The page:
Regrets and The Business of Love

“If only.”  Those must be the two saddest words in the world.

Mercedes Lackey

As Valentine’s Day approaches there is always an avalanche of relationship advice.  Reading all the advice may leave you feeling as though you can bury any hope of happiness in your love or your work relationships.   You might be busy comparing what your relationships look like against some supposed ideal relationships.   You may think your friend’s partner is more attentive than your partner.  You may think your friend’s boss is more supportive of their career than your boss.  If only you had made a different choice!

Here is a different approach.  How about this Valentine’s Day you give yourself a gift by taking just one positive action toward reducing your regrets in life.  Who knows what that one action will be, but when the opportunity presents itself it is better to take action than not take action.  There are no guarantees you will never have regrets but taking action guarantees your regrets won’t become excuses.

  • Make a list of your top 5 life regrets.

It does not matter what area of your life the regret comes from, life is life.

Got your list?  Now, grant yourself a ‘redo’.  Play it out in your mind. Include the one action you wish you had not taken.  Include the one action you believe you could have taken that would reverse the regret outcome – in your mind at least.  For every unresolved regret, there are untold potential actions that could have been taken. Remember to alter all the other stories of your life also.  A change in one area impacts all other areas.  One changed thing changes everything.

It is important to grasp that no one gets to go through life and not have regrets.  Historically, research has shown that women tend to report more life regrets in the love and general life areas than work regrets. Men report more regrets in the work arena.  In all cases, a regret scenario where the person could have taken an action and did not — an ‘inaction’ regret — lasted longer than regrets where they took an action. It will be interesting to see if the research holds as the current generation shifts from seeking work-life balance to a life of holistic integration.  A unique example of such integration in the United States is the job of First Lady (or soon, First Gentleman).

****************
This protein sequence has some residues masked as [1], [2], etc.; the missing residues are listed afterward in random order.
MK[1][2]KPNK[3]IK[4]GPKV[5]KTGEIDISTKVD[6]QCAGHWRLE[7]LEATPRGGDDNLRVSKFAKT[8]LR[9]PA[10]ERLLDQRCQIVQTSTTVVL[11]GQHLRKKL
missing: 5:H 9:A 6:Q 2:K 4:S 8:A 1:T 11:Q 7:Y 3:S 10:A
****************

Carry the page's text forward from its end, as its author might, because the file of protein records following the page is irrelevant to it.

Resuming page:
Former First Lady, Michelle Obama, recounts in her memoir, Becoming, how early in the first campaign staffers orchestrated an intervention of sorts.  It seemed Michelle’s tone of voice, her facial expressions, her unfiltered honesty, offended someone, somehow, almost all the time.   What if the staff had not orchestrated that intervention?  What if Obama had been unwilling to pay attention and take action?  Would Barack Obama have become president?  Would Michelle have ever become the First Lady?  It is well reported that Michelle did not enter her professional life –or her married life — with a goal to become First Lady.   Yet, when she shifted her priorities and decided to accept the job if it became available, she was willing to take whatever actions were necessary to be successful.